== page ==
On Dec. 25, Palo Alto police officers Nicholas Enberg and Zachary Wicht fatally shot William Rath, a psychiatric patient at the La Selva group home on Forest Avenue. Allegedly, Mr. Rath was brandishing an ordinary table knife when he charged at the officers in the dark of night.
Beyond these few basic facts, we know little about the events that transpired in this residential area. We are unlikely to learn more until the police department releases audio-video recordings documenting the actual circumstances. Even so, many citizens have been quick to condemn — or condone — the police actions.
According to city spokesperson Zach Perron, prior to discharging their weapons, the officers radioed for a backup car equipped with a pistol that shoots rubber bullets. If the officers on the scene had already been carrying such a firearm, it is quite possible this tragedy could have been avoided.
A thorough investigation is in order whenever police use lethal force, particularly in light of the crises rocking departments across the nation. Even if the deaths are deemed reasonable, there are often opportunities for improving procedures. Perhaps to provide all squad cars with rubber bullet guns would be a good local lesson.
Alma Street, Palo Alto
How it happened
Your article on developments during 2015 in PAUSD aptly focuses on the district's response to the ongoing mental health crisis in our schools. But it mischaracterizes the process that led to Superintendent McGee's decision to end academic classes at Gunn during "zero period" before the 8:30 a.m. start of the regular school day. That decision followed the recommendations of the American Academy of Pediatrics, supported by over 100 local doctors, including the pediatrics department at PAMF, sleep experts at Stanford, doctors advising the district and the HEARD Alliance. Those recommendations link early school start times to sleep deficits and a host of negative consequences, including increased suicidality.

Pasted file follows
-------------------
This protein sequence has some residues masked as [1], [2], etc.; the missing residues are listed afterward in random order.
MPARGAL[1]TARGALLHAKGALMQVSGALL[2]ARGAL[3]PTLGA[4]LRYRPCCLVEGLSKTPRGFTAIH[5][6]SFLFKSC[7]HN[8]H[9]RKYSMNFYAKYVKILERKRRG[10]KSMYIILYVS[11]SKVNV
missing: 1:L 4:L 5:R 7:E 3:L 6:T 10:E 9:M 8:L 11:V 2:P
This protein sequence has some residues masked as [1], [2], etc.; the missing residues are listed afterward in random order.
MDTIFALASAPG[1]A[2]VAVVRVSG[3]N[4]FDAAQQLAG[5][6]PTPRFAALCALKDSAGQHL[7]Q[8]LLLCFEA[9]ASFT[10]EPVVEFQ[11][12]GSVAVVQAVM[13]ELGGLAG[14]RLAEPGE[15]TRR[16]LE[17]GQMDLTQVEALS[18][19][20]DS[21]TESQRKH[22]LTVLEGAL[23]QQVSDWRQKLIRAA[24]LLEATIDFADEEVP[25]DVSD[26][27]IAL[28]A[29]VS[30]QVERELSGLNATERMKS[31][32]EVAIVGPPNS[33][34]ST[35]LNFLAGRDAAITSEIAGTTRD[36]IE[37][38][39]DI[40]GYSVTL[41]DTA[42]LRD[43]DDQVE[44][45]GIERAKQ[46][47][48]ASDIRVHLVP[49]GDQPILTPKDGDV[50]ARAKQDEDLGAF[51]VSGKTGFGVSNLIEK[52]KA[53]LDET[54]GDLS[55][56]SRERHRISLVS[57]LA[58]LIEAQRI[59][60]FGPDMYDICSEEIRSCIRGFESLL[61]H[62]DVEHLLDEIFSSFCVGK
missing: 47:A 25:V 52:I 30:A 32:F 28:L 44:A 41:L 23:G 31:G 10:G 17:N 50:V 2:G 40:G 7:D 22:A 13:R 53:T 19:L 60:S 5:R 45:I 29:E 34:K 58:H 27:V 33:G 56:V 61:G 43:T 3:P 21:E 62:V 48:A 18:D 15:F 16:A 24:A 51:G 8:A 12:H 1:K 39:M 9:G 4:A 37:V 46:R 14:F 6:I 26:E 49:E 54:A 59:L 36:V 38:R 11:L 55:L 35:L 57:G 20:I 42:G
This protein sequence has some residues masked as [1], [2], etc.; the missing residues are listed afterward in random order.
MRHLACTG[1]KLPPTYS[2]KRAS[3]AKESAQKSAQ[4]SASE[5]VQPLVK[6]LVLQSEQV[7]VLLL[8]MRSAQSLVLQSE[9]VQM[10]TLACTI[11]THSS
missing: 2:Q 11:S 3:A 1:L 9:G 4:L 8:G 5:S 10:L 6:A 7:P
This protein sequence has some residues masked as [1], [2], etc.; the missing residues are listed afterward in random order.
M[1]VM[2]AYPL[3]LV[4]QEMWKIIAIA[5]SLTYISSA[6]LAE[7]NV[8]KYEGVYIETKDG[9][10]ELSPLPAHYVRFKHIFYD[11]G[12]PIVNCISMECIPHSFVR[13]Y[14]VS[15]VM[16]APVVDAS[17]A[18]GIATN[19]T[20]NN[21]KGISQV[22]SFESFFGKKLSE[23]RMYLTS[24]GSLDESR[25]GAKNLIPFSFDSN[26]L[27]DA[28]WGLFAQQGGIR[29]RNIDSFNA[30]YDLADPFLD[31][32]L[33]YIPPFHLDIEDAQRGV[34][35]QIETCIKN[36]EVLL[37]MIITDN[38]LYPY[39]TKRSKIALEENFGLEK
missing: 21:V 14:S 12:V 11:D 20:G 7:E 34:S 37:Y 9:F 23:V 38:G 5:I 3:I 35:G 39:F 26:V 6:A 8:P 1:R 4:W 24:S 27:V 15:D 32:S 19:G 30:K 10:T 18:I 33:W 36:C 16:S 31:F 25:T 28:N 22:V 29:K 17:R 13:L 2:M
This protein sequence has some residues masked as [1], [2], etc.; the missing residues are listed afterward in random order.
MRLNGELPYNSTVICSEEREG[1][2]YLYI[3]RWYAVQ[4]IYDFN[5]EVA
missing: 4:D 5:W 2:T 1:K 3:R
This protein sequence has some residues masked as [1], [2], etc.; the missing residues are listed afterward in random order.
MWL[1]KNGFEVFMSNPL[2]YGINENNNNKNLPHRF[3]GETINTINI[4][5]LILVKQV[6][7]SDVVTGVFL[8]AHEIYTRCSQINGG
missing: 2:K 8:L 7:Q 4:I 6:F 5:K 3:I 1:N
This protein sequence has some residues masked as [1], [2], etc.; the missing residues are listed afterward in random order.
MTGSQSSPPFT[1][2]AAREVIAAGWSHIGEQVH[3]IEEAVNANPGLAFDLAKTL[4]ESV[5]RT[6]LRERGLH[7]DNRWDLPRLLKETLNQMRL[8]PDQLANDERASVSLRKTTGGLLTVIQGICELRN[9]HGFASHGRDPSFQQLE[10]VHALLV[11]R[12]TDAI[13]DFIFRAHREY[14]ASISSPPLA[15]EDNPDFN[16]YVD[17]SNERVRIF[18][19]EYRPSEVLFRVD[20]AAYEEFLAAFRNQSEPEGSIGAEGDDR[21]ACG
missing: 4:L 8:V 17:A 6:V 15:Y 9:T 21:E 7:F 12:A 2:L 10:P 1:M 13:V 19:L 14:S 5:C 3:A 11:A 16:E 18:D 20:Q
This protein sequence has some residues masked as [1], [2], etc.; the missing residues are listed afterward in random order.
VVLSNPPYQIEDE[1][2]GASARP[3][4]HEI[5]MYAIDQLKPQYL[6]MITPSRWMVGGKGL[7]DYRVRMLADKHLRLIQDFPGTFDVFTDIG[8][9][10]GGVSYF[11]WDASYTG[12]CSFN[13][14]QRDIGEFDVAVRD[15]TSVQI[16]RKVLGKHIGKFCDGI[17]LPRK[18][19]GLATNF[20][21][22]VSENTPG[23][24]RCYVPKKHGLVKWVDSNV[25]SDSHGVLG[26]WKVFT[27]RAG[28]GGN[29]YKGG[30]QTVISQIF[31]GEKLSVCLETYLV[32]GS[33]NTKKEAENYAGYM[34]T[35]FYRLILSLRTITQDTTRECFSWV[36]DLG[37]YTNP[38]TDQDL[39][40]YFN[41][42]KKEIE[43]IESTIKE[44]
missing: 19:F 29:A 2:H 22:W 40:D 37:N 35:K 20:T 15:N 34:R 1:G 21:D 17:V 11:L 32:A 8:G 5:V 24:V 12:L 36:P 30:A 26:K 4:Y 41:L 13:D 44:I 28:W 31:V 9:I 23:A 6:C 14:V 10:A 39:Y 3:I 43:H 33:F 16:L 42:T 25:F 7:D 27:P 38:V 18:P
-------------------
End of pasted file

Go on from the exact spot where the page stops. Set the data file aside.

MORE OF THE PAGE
Your article appears to criticize Dr. McGee for a lack of transparency in his "decision to ban academic classes during early-morning zero period at the two high schools — communicated in a message to students, staff and parents over spring break rather than during the full board discussion that was promised to students."
This requires correction. First, Dr. McGee's decision applied only to Gunn. As Paly principal Diorio told the school board, Paly already had no academic classes during zero period because of the importance of sleep to teen wellbeing.
Second, when I raised this issue at the March 10 school board meeting, I asked that a board policy banning academic classes during zero period beginning in fall 2015 be discussed at a future meeting, in the event that district staff did not end the practice independently. A majority of the board supported my motion. However, after reviewing the scientific evidence, Dr. McGee wisely decided to take action to protect student health and fully explained his decision to the community at the time and during a May board item on that topic.
Given the research on the importance of sleep to student mental health and educational achievement, we need to do more. The research strongly suggests that if there is a "magic bullet" of teen suicide prevention, it includes promoting healthy sleep. Our top priority in this regard should be full implementation of the district homework policy, and I look forward to working for that goal in the coming year.